Everyone has stupid stereotypes that have nothing to do with reality. I’m no different and one of mine favors the old and dirty over the bright and shiny. Appearance often goes a long way in Buenos Aires and I feel if an ugly restaurant can fill up a crowd of locals then it’s worth checking out. It was for this reason that I always preferred the classic Palermo classic El Preferido over it’s brighter, shinier neighbor ArtX3. The first thing ArtX3 had going against it was attractive and colorful exterior and it’s hip name, smacking of coolness, didn’t help at all. But the kicker for me was that it portended to be a Mexican restaurant which has got to be a lie.
It’s an accepted lie. While the concept of Mexican food sells, I don’t think most Porteños would want to eat it. As a culture, Argentines have a love of new cuisine that is unmatched except possibly by Nebraskans and folks from the Midwest of the USA. Restaurants here probably weigh serving hot sauce with the real possibility of a lawsuit. No worries cause most people don’t know (and aren’t interested) in what it is. Instead Mexican restaurants seem to copy the pictures they’ve seen in travel brochures. White creamy stuff? Must be Mendicrim! I can’t complain – it’s not like real Mexicans eat cheddar like we eat in our Texmex.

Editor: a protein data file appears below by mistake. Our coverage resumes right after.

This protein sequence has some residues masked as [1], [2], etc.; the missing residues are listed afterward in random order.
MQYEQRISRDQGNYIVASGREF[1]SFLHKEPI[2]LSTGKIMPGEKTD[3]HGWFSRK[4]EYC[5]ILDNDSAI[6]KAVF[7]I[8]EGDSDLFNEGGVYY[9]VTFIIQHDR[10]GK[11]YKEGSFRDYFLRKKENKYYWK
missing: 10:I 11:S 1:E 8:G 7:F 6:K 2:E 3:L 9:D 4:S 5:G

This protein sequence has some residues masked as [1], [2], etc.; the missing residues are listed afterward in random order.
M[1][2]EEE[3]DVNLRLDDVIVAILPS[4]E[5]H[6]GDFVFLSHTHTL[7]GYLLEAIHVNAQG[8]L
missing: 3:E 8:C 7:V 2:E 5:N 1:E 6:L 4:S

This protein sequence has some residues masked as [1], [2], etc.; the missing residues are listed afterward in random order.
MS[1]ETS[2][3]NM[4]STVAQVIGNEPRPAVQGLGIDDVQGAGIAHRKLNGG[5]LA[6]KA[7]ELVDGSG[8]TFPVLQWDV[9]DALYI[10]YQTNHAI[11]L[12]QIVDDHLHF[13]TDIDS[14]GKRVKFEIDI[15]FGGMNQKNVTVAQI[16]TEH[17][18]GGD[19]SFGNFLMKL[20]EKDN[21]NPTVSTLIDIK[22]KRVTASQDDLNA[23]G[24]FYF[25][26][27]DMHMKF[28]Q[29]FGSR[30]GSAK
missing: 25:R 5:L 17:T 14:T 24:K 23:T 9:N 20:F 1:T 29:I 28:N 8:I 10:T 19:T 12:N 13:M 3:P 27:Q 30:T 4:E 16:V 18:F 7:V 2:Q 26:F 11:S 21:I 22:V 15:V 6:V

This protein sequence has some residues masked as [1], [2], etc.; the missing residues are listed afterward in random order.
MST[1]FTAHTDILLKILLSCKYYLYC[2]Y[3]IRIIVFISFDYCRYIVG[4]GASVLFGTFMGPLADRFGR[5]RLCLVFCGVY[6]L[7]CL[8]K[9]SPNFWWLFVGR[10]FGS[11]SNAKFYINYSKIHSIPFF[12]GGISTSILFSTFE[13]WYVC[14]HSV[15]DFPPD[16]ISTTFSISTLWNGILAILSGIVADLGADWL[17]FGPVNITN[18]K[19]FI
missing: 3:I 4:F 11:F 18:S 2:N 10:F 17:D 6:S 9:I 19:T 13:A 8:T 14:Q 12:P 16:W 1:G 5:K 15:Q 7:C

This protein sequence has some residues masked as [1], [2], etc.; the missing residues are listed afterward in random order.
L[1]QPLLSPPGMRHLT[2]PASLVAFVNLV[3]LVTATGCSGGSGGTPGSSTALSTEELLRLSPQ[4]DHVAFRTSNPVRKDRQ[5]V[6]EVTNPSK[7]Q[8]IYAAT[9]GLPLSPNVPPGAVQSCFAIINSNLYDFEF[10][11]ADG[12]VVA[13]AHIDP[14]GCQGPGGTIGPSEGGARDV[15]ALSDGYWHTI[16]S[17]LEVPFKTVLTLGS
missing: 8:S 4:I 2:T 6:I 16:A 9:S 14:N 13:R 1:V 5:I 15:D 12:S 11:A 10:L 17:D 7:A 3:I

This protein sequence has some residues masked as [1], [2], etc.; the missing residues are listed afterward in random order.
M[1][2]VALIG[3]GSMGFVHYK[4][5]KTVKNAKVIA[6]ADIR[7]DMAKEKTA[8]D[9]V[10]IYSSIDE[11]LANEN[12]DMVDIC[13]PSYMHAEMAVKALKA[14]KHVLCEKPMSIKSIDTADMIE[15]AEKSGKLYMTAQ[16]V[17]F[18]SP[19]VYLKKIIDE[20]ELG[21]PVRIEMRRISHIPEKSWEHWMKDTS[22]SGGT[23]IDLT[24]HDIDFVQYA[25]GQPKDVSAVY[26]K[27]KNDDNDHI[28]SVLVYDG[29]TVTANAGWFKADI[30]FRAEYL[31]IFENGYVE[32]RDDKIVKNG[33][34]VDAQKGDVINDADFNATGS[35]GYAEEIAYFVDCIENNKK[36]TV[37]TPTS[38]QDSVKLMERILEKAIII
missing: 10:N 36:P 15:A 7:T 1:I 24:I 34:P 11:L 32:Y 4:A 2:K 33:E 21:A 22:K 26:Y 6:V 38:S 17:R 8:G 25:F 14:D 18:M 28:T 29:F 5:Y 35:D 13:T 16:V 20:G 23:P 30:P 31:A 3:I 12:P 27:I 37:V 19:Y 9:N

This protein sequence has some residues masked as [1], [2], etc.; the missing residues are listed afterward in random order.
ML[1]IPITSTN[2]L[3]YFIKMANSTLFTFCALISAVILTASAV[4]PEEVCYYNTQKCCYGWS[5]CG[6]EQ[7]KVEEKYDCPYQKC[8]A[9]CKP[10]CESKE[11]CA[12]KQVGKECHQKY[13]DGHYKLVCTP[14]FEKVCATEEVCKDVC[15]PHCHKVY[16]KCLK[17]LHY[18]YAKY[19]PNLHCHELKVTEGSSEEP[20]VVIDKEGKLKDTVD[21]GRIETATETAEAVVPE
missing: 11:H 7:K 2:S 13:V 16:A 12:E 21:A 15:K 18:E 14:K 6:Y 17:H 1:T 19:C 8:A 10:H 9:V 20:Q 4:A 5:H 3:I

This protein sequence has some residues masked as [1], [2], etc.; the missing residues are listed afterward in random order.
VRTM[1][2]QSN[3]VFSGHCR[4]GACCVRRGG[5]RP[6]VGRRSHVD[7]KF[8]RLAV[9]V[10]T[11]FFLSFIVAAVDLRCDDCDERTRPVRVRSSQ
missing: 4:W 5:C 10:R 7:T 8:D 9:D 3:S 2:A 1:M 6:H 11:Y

But I digress about these silly stereotypes of mine. The point is that for all these completely superficial reasons I avoided ArtX3 until one day the prices went up at El Preferido. Desperate to find cheaper lunch options, I noticed ArtX3’s lunch specials along and discovered a very interesting part of Porteño culture.
Now I’ve said that this is a Mexican food restaurant. However, knowing that no one actually WANTS Mexican food for lunch, the place drops the facade and serves up cheap and delicious Argentine fare to a crowd of mostly school children. The restaurant’s philosophy must be that Mexican food is nice and all but real human beings have to eat real food. And Argentine sensibility dictates that real food is Milanesa (chicken fried steak) with cheese and french fries, spaghetti, empanadas, or anything else that every other restaurant serves. Luckily I love these “stick to your ribs” dishes; they remind me of my mom’s cooking before she became vegetarian.
I have never tried the Mexican food at ArtX3 but the real food is excellent, especially for the price. A solid estofada con pure (meat and potatoes) will set you back 7.50 pesos. Another really wonderful part about this restaurant is that the waiter/owner has zero problem bringing me tap water with every meal without the typical judgmental sideways glance. Now that I’ve been coming in for awhile I get it without asking.
It may be bright and shiny but I recommend this place it to anyone who likes regular Argentine food and eats lunch in Palermo Viejo. Just remember to order the lunch specials – everyone else does.